Local Government Innovation & Redesign

To support local government redesign efforts and recognize the innovative work already underway, the Public and Nonprofit Leadership Center has partnered with state associations to create the Local Government Innovation & Redesign Guide and host a yearly Local Government Innovations Awards ceremony.

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Out of Crisis, Opportunity?

The City of Saint Paul, just like other local governments across Minnesota, is facing tough budget choices. The one-two punch of state cuts to Local Government Aid (LGA) and a worsening economy has forced many cities to put tough choices on the table. One highly visible piece of the possible budget solution in Saint Paul comes from its Parks and Recreation department. In addition to proposing that three rec centers be closed, Director of Parks and Recreation Mike Hahm recently suggested that the city pull out of three others “with hopes of finding neighborhood groups or nonprofits to take over the centers with their own programs,” similar to what was done in the city in 2006. Saint Paul may also look to nonprofit partners at two other rec centers, asking current partner organizations to fully take over operations that are currently shared.

Clearly this will not be the last time we see a government entity look to the nonprofit sector to help maintain public services, especially in these tough economic times. Does this situation create valuable opportunities for nonprofits of all types to improve their services and presence in communities? Or, as the need for partnerships continues to increase, will the nonprofit sector start to feel overburdened by the task at hand? How can governments and nonprofits be strategic about their partnerships going forward, and make the most of the current situation?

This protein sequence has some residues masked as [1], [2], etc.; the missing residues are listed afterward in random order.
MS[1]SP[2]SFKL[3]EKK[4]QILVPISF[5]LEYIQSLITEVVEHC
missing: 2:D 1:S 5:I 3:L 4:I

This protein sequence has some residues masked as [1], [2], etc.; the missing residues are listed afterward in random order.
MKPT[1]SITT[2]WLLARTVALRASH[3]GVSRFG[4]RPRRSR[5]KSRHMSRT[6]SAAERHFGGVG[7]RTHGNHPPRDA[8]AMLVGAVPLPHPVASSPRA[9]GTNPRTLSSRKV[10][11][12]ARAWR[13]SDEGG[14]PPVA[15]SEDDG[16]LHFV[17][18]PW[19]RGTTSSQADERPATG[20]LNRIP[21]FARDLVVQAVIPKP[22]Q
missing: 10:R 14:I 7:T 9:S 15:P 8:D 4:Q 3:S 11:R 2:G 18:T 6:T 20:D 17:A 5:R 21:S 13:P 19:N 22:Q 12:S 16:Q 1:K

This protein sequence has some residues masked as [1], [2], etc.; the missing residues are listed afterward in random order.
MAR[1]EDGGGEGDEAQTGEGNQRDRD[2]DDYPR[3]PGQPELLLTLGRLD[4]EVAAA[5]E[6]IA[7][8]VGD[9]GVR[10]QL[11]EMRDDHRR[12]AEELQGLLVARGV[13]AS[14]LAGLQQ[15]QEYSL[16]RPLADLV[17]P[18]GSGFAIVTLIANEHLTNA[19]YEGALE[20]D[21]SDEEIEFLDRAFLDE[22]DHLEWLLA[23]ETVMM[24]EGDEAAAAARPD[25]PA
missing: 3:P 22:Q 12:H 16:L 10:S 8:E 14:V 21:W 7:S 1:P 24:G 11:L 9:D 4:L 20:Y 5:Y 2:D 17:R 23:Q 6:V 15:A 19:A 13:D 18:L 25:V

The article quoted above can be found here.

Comments

Susan Earle raises important points about the effects of the economic crisis on the public sector that are likely to impact the nonprofit sector. But, let’s think more about what exactly “strategic” partnerships might entail. “Strategic” has become an overused word, but in this case, we can think about what characteristics are more likely to make government-nonprofit partnerships actually work – that is, help partners do more than they could do alone, develop innovative solutions to problems, create more public value, and so forth. From both research and practice, we can cite a litany of factors that contribute to effective partnerships, including, for example, favorable policy environments, pre-existing networks, respected conveners and strong leaders, trust-building processes, clear understanding of accountability concerns, and agreements over ultimate outcomes. From our research on collaborations in the transportation field, one factor stands out that may be especially important in the case Susan presents – prior existing relationships that engendered basic trust among partners. As a top level official with MnDOT recently stated about a partnership to reduce Twin Cities’ congestion, “If we hadn’t had strong relationships, we couldn’t have moved so fast.” The existence of trusting, prior relationships is an important twist to “shovel ready,” and should be considered here. St. Paul’s Parks and Recreation centers have worked with community-based nonprofits – if the experiences have been positive, then there is something solid to build upon. If not, then there is the potential for problems because trust-building, absolutely essential to effective partnerships, will need to start anew. Additionally, as I stated in an earlier blog entry, both partners need to take a hard-nosed approach to costs and benefits. For example, what kinds of risks will this expose the nonprofit to? Are its financial structure and management systems up to these added responsibilities, for example, for facilities management as well as new programs? What neither the City nor its local nonprofits want are results that weaken either partner and add little to the stock of public value.

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